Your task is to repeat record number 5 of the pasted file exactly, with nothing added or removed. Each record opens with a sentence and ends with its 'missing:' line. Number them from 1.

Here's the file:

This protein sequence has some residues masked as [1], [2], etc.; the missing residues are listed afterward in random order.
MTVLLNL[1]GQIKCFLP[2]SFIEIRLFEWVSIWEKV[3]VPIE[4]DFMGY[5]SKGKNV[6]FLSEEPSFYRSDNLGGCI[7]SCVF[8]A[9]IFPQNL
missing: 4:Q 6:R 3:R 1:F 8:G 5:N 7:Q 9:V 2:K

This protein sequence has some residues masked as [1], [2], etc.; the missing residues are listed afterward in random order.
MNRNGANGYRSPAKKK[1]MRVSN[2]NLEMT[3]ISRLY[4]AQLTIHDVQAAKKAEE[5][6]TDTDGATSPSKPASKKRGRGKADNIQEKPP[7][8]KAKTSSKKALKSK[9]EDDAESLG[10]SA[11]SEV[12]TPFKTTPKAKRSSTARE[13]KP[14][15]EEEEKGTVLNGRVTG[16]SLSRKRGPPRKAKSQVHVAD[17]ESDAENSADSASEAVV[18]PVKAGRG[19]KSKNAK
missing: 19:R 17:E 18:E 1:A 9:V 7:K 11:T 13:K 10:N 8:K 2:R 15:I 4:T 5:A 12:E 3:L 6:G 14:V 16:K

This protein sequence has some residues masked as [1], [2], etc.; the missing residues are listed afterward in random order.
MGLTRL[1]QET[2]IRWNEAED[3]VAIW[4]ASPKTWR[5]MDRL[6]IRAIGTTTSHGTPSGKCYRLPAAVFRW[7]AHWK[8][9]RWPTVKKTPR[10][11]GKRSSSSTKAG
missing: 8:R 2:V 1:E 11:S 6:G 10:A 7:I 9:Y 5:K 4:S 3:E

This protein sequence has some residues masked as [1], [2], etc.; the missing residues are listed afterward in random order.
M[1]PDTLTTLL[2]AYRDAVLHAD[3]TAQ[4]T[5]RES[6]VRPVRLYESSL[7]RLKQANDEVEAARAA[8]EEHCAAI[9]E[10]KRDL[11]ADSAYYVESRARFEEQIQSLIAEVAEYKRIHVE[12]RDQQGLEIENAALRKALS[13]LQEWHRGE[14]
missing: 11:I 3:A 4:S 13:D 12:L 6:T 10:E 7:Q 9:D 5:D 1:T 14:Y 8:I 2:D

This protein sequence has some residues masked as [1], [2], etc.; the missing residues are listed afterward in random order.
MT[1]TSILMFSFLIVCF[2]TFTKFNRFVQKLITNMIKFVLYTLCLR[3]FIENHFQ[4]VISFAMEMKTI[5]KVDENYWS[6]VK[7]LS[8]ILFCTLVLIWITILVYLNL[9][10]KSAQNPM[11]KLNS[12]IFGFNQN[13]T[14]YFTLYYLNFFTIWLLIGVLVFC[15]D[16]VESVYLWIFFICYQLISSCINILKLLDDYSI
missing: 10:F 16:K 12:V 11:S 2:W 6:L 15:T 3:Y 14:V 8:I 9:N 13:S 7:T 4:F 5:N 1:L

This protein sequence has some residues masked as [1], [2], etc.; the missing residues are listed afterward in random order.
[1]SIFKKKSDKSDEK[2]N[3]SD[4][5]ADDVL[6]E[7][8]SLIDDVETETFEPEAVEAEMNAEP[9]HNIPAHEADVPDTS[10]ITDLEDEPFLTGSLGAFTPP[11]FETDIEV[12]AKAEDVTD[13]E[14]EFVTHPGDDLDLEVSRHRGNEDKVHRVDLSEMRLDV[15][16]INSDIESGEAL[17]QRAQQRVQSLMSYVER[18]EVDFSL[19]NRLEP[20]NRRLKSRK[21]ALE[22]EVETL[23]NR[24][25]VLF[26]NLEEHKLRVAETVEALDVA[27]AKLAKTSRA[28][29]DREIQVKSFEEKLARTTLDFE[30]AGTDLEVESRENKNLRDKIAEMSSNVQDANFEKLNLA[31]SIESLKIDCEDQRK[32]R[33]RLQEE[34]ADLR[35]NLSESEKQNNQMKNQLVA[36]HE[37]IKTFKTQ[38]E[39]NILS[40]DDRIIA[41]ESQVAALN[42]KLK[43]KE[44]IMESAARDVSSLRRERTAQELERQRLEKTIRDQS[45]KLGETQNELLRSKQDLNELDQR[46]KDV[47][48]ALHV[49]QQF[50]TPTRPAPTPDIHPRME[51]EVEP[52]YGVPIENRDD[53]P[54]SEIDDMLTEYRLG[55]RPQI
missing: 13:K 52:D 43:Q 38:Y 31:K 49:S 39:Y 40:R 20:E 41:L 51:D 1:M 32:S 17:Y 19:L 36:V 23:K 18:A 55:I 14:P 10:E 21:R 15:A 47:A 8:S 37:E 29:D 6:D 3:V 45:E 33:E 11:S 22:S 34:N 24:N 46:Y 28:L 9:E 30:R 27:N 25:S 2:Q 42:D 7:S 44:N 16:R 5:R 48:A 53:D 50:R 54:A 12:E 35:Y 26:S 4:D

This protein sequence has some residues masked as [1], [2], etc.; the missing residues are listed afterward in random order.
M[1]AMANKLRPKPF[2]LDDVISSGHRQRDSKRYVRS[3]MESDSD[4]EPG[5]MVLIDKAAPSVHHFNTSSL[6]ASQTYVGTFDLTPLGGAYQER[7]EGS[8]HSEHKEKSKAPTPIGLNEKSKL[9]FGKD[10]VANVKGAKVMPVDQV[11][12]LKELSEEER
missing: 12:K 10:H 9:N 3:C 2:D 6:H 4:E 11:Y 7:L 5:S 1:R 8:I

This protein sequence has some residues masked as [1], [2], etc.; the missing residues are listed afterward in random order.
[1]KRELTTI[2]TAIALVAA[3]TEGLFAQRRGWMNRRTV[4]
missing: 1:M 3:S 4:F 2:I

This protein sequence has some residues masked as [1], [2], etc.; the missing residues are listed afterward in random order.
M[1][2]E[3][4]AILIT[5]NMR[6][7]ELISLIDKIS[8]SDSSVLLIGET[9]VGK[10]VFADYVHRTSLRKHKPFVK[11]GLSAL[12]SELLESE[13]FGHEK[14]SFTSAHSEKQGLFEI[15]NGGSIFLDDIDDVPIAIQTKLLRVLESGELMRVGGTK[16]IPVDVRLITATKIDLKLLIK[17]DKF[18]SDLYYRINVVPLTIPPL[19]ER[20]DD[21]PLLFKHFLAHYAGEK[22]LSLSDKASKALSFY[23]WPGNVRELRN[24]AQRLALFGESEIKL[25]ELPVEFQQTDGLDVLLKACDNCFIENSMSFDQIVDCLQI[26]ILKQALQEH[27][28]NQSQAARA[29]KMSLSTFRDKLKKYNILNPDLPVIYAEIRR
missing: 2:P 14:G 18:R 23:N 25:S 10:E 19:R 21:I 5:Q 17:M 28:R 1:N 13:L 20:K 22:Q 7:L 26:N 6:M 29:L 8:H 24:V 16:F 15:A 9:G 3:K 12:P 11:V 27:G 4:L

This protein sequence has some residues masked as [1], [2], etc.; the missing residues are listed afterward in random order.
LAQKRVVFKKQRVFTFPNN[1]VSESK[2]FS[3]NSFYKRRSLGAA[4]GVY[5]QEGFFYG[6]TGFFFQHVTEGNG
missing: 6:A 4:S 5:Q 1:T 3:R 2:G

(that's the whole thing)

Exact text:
This protein sequence has some residues masked as [1], [2], etc.; the missing residues are listed afterward in random order.
MT[1]TSILMFSFLIVCF[2]TFTKFNRFVQKLITNMIKFVLYTLCLR[3]FIENHFQ[4]VISFAMEMKTI[5]KVDENYWS[6]VK[7]LS[8]ILFCTLVLIWITILVYLNL[9][10]KSAQNPM[11]KLNS[12]IFGFNQN[13]T[14]YFTLYYLNFFTIWLLIGVLVFC[15]D[16]VESVYLWIFFICYQLISSCINILKLLDDYSI
missing: 10:F 16:K 12:V 11:S 2:W 6:L 15:T 3:Y 14:V 8:I 9:N 13:S 7:T 4:F 5:N 1:L